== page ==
In another embodiment of the thermal control sheet of the present invention, multiple like wraps are overlaid one on top of the other with the fluid flow patterns slightly offset as shown in FIG. 14. In the embodiment shown in FIG. 14, a first thermally controlled sheet 150 overlays a second thermally controlled sheet 180. Each of the sheets 150 and 180 is constructed in the configuration shown, for instance, in FIGS. 1, 1A, and 2, and is provided with respective fluid passages 152 and 182 and cross passages 154 and 184 formed by the welds 156 and 186, respectively. Although not shown in FIG. 14 because of the scale of the drawing, each of the sheets 150 and 180 is supplied by separate fluid feed and return lines so that the sheets 150 and 180 are supplied with heat transfer fluids independently of each other, either directly from a hyper-hypothermia fluid flow device such as is shown at reference numeral 158 in FIG. 15 or from a manifold such as the manifold 160 shown in FIG. 15. Although not required to be used in this fashion, because the sheets 150 and 180 are supplied with heat transfer fluid separately, the sheets 150 and 180 may be operated at different pressures and/or fluid flow rates, or the pressure and/or fluid flow rates may be varied either continuously or periodically. Further, pressure and/or flow rates in the sheets 150 and 180 may be varied in or out of phase.
To provide for operation of the sheets 150 and 180 in this manner, manifold 160 is provided with solenoid-operated valves (labeled 2, 3, 4, and 5 on manifold 160 in FIG. 15) and the feed lines 162 and 167 supplying heat transfer fluid to sheets 150 and 180, respectively, are provided with pressure sensors, indicated schematically at reference numerals 163 and 165. The output from pressure sensors 163 and 165 is read by a microprocessor 166 programmed to continuously poll the sensors 163 and 165 and to open or close the solenoid-operated valves between manifold 160 and lines 162, 164, 167, and 168 as required to achieve an operator-selected set pressure (restricting the flow of return fluid from lines 164 and 168 increases pressure, varying the valves in the feed lines 162 and 167 with the valves in return lines 164 and 168 full open increases or decreases flow). The microprocessor is of a conventional type known in the art and is provided with know operator input set means and read-outs for interfacing with the operator.
In most other respects, the distribution of heat transfer fluid from hyper-hypothermia fluid flow device 158 is identical to that described in connection with FIG. 13 such that like reference numerals are used to designate the common parts thereof in FIG. 15. In addition to the differences resulting from the use of alternating sheets 150 and 180, however, FIG. 15 also shows solenoid-operated valves (labeled 1 and 6) between manifold 160 and lines 77 and 78 in fluid communication with midsection wrap 70 to provide additional control over patient body temperature and/or provide varying pressures to the portion of the patient's body which may be resting on a portion of the midsection wrap 70.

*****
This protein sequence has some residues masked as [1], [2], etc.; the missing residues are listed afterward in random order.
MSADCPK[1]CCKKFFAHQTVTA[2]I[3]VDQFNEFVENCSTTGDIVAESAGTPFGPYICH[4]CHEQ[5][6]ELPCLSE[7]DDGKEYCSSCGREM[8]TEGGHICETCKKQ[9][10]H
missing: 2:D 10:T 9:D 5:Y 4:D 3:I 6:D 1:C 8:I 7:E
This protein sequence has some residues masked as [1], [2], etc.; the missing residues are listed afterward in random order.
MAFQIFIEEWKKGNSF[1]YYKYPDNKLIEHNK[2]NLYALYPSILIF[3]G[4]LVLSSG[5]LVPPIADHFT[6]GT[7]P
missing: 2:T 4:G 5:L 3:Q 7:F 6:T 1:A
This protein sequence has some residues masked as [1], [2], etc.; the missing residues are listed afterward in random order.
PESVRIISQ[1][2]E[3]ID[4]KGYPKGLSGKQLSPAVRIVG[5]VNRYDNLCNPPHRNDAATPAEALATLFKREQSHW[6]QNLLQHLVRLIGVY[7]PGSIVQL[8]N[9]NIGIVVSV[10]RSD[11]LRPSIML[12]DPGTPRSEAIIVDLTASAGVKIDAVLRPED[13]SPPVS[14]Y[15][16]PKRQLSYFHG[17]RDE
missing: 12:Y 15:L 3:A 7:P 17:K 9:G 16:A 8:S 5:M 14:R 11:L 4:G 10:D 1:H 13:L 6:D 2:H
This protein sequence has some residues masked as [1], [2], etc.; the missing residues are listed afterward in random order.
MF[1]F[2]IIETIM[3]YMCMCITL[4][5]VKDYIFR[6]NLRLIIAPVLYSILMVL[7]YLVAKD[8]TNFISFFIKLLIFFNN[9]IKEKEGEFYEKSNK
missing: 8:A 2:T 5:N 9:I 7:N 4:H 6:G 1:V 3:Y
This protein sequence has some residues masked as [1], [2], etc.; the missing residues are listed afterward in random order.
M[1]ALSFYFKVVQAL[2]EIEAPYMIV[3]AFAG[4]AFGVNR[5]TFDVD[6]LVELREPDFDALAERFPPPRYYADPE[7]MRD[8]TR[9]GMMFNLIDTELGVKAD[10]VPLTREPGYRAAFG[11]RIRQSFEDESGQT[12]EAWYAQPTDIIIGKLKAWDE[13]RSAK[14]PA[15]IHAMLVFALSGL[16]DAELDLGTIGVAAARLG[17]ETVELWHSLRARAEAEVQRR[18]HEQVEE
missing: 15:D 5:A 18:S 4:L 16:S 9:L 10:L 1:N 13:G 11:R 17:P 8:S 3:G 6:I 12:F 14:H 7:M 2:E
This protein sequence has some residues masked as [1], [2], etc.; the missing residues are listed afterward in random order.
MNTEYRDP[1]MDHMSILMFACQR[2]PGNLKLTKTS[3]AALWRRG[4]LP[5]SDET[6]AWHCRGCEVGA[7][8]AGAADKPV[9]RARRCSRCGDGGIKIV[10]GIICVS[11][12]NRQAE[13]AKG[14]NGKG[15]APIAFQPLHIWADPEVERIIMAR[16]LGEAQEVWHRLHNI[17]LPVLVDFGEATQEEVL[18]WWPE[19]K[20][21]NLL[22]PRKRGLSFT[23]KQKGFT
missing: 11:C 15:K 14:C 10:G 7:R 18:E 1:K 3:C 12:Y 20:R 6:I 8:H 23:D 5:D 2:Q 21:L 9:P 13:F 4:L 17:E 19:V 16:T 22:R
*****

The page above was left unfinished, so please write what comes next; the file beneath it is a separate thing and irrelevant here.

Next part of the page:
Referring once again to FIG. 14, the first and second sheets 150 and 180 are overlaid so that the fluid passages 152 and 182 are “staggered” when viewed in the cross-sectional view shown in the figure. In other words, the holes comprising cross passages 154 and 184 are situated over the dimples comprising fluid passages 152 and 182. This staggered, or alternating, arrangement of the sheets 150 and 180 provides for increased air flow, for instance from a low air loss patient support surface, through cross passages 154 and 184. To maintain the flow of air through cross passages 154 and 184, it will be noted that the dimples/fluid passages 152 and 182 of first sheet 150 are not aligned directly over the holes/cross passages 154 and 184 of second sheet 180. Arranging the sheets 150 and 180 in this relationship prevents the dimples and holes created by the fluid passages 152, 182 from slipping into the respective holes of cross passages 154, 184 of the opposing sheet 150, 180, thereby preventing the holes from becoming partially closed or even blocked by the opposing dimple.
In a particularly preferred embodiment as shown in FIG. 14, a layer of air permeable fabric 170 is interposed between sheets 150 and 180. Fabric 170 may be comprised of any suitable fabric for passing air or even a loosely woven or non-woven fabric with pores which allow free passage of air therethrough. Fabric layer 170 serves multiple functions depending upon its composition. For instance, if a high loft, loosely woven fabric is utilized, the primary function may be maintaining the flow of air through the cross passages 154, 184 of sheets 150, 180. Such fabric layers may be so effective at maintaining air flow through the passages 154, 184 that alignment of the holes and dimples of sheets 150, 180 need not be maintained in the manner described above, satisfactory air flow being maintained even if the dimples of sheets 150, 180 are interdigitated with the opposing holes. Another type of fabric layer 170 which is utilized to advantage is comprised of a fabric which is highly water absorbent such as the material comprising the DRIFLO™ pad described above. Such a fabric layer serves as both an incontinence pad and to absorb any condensation, perspiration, or other moisture which may be present in the interface between the patient's skin and the therapeutic support surface 12, thereby providing optimal conditions for proper patient skin care.
The above described embodiments are set forth by way of example and are not for the purpose of limiting the present invention. It will be readily apparent to those skilled in the art that obvious modifications and variations can be made to the embodiments while still capturing novel aspects of the invention and without departing from the scope of the invention. Accordingly, the claims appended hereto should be read in their full scope including any such modifications and variations as well as equivalents to the elements claimed. When reading these claims, do not be constrained by any particular word or phrase, but consider them as far-reaching as the law will permit in light of any particular prior art reference that may be in the same particular field of art.